ISS3 2012

Reservist Magazine is the award-winning official publication of the United States Coast Guard Reserve. Quarterly issues include news and feature articles about the men and women who comprise America's premier national maritime safety and security

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Page 36 of 51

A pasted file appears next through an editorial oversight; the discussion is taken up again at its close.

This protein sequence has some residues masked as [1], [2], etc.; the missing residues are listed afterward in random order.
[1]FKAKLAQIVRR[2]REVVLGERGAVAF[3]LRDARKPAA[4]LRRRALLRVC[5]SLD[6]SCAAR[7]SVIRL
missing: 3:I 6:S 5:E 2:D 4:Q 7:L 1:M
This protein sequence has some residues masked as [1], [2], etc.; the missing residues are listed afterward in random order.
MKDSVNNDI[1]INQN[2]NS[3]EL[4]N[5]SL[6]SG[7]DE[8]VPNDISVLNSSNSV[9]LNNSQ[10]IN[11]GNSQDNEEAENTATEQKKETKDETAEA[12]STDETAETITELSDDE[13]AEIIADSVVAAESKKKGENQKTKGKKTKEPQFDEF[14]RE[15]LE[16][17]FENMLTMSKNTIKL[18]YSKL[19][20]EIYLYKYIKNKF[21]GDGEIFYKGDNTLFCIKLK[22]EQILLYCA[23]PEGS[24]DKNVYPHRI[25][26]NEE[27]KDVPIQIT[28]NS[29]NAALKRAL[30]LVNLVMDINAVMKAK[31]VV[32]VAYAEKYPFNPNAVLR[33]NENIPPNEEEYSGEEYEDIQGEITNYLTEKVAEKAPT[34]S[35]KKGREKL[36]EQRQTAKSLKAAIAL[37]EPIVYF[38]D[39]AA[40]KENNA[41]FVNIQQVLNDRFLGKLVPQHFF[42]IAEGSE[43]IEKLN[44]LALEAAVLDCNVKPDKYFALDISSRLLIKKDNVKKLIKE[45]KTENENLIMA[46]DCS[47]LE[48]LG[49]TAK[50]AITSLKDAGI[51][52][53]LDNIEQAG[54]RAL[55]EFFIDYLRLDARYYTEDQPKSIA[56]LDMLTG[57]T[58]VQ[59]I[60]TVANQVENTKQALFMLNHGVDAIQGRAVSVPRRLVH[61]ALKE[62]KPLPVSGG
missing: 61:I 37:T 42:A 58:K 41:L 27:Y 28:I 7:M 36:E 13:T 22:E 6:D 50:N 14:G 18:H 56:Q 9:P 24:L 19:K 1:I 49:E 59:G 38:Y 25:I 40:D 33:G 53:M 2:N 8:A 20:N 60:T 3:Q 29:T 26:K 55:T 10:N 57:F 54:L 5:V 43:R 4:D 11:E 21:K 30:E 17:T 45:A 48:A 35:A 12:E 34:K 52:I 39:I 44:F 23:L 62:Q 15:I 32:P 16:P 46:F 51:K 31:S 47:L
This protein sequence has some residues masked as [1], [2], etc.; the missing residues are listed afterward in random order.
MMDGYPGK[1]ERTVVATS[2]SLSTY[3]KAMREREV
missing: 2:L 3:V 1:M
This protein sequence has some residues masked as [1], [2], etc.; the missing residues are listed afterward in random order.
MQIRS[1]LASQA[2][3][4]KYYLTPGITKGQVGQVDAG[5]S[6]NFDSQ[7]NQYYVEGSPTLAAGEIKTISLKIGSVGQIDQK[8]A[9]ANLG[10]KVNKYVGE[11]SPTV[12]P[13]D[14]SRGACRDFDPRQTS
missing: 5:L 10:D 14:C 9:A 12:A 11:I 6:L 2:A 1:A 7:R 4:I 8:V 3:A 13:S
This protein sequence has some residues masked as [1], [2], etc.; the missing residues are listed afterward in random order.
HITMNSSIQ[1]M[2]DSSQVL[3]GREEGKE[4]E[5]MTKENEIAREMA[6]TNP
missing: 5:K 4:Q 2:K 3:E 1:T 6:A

The More You Know Enlisted Rating Advancement System (ERATS) brings evolutionary changes BY PACM KEITH ALHOLM, FORCECOM The last time the Coast Guard's advancement system underwent a major change, gas was 24 cents a gallon, Elvis Presley was a private in the Army and a ͵rd lass petty ofϐicer with four years in the Coast Guard made $170 dollars a month. t was 195ͺ and the oast uard just adopted the Navy's service -wide examination process that is currently used and remains largely unchanged. Rating advancement correspondence courses are even older, and have been in use since 1927. More than half a century later, the Coast Guard has decided to change how enlisted people train for advancement. Why change it now? According to Coast Guard Lt. Cmdr. Bill Gibbons, a performance analyst at the Mission Support Branch at Force Readiness Command Training Division, the service has long recognized advancement training system the needs improvement. "During rating occupational analysis, we ask general questions about rating health. The lowest responses always came in one speciϐic area Ǧ the existing course materials always being out of date," said Gibbons. Gibbons conducted further research into the members' concerns, and found the same problems have been ofϐicially documented as far back as 1970. "Fundamentally, the system was ϐlawed because we were always looking backwardsǡdz he saidǤ oǡ in ʹ00ͺǡ several training managers and rating force master chiefs got together to discuss the problems and came up with potential solutions that provided the groundwork for the new system. The Enlisted Rating Advancement System (ERATS) makes evolutionary changes to our current system to improve performance expectations, guidance and accountability, while remaining highly adaptive to our changing world of work. "The new system is designed to be more compatible with the way people learn," said Gibbons. He continued to say most Coast Guardsmen obtain knowledge necessary for advancement informally, on the job, rather than in A or C schools. "Good training actually replicates what you are doing in the ϐield on the jobǡdz he said. According to Gibbons, this isn't surprising to seasoned enlisted personnel. What is surprising, however, is discovering that retention rates for on-the-job training can exceed those of classroom training because the skills are put to immediate use. The biggest change ERATS brings to the ϐield is an emphasis on actual job performance needs, instead of the amassing of general rating knowledge. The primary tool enlisted people must become familiar with under ERATS is the rating performance qualiϐications ȋ ȌǤ The RPQ's should be familiar because they contain all the essential elements that were in the original enlisted performance qualiϐications ȋ Ȍ they replacedǤ ǯs will still be completed on the job, and a member's performance will still be observed and evaluated by a professional development coach. are signiϐicantly more advancedǤ utterǤ hey RPQ's, however, ǯs resemble ǯs in the same way a ͵7ͺǦ foot High Endurance Cutter is similar to a 41ͺǦfoot ational ecurity are both white with red and blue stripes; they are both commanded by a captain, manned by dedicated Coast Guardsmen and they are capable of multi-mission performance. However, there is no doubt which is better equipped for operating in today's maritime environment. The same can be said for RPQ's. In addition to all the elements of EPQ's, ǯs have speciϐic standardsǡ conditions and steps for completing each task. They also identify speciϐic references used on the job and additional instructions for how the performance development coach can evaluate the performance being monitored. The references listed in the RPQ's are the same manuals, job aides, books and multimedia used in the ϐieldǤ For the ratings already transitioned to ERATS, the RPQ's are the primary learning tool for preparing for the rating advancement test and service- wide examination. The performance qualiϐication guides ȋ Ȍǡ or correspondence course, is no longer required for advancement. "On the job you are surrounded by (learning) resources. You have someone who has expertise who can coach you," said Gibbons. Instead of launching correspondence courses that are obsolete by the time they are published, the RPQ's now serve as the roadmap for training enlisted members to take the rating advancement test and service-wide examination. ERATS combines the structure of the PQG with the effectiveness of on the job training. "Training degrades rapidly if it isn't applied," said Lt. Christopher McCann, a training manager who works with Gibbons. "We want training to emulate what is done on the job and have the trainee apply those skills in a work setting as quickly as possible," he said. With the end of the performance qualiϐication guides and expanding of the RPQ's, one might think it would increase the time needed to develop and publish updates to the system. A key component of ERATS is the creation of an integrated process team called rating training advisory council (RTAC). Each rating's RTAC serves as the authoritative and principle means of making resource-neutral decisions impacting enlisted advancement training. The council is empowered to effect immediate change under speciϐic guidelines. At a minimum, an RTAC is comprised of a Rating Force Master Chief (RFMC), rate training master chief (often the A-school chief), the program and rating knowledge manager (SWE writer) and the FORCECOM training manager and hief *TTVF t ating nowledge ᕇ RESERVIST 35

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